Robots that use "guesswork" to navigate through unfamiliar surroundings are being developed by US researchers.
The robots use educated "guesswork" to find their way around
The mobile machines create maps of areas they have already explored and then use this information to predict what unknown environments will be like.
Trials in office buildings showed that the robots were able to find their way around, New Scientist reported.
Making robots that can navigate without prior knowledge of their surroundings was a huge challenge, the team said.
Most mobile robots do this using a technique called SLAM (simultaneous localisation and mapping), whereby they build up a map of their unknown environment, using various sensors, whilst keeping track of their current position at the same time.
But this technique is slow because a robot must explore a great deal of terrain to know its precise location. It is also prone to errors.
So the team from Purdue University, in Indiana, has developed a new approach.
The robots create a 2D map of the area they are exploring, but when they come to an unknown area, they check back through this information to see if it seems similar to any areas that have already explored.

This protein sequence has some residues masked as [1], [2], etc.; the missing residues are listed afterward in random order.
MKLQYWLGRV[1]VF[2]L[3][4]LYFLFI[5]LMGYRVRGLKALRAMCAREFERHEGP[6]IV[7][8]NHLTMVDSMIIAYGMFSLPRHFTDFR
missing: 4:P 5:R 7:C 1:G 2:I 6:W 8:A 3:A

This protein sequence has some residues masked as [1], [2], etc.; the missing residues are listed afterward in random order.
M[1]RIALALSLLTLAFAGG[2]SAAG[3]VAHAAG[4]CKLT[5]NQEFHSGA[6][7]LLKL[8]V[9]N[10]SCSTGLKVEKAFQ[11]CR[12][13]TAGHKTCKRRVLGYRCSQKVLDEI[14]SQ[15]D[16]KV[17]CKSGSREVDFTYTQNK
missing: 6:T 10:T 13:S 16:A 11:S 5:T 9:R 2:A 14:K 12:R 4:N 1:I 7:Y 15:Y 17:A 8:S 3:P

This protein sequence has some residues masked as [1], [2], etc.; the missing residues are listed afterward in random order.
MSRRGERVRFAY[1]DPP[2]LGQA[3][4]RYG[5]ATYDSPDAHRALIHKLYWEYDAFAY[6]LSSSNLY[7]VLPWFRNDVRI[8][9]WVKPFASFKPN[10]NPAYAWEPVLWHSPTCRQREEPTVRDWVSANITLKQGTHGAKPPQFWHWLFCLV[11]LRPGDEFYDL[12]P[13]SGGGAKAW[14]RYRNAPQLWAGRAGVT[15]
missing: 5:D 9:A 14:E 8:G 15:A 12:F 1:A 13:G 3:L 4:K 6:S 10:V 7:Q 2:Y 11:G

They do this using an algorithm - a step-by-step problem solving procedure.
Professor George Lee who carried out the research, said: "The robot gets to a new area and thinks: 'Have I seen these sorts of things before?' Then it goes back and looks at its stored data.
"It might then think: 'Hey, this is very, very similar to something I've seen before, I don't need to explore that room or corner.' And this saves time for it to explore other areas."
He said it was similar to the human navigational process, where we build up a "mental map" of our surroundings by recognising familiar sights.
The scientists first tested the algorithm using virtual mazes and offices. Their computer models revealed that the robots could navigate successfully while exploring a third less of their environment than robots that simply used SLAM.
Then tests carried out using real robots inside a university office building showed that the new navigation technique was also faster and less prone to errors than SLAM.
However, the new method did have some limitations, Professor Lee said.
"Indoors, in places like office buildings, it works well; outdoors, where the scene isn't as repetitive, the result is not that good."
Self-navigating robots could have many applications, Professor Lee told the BBC News Website.
The US defence department is currently focusing on self-driving automobiles.
Professor Lee's research was funded by the National Science Foundation and was published in the journal IEEE Transactions on Robotics.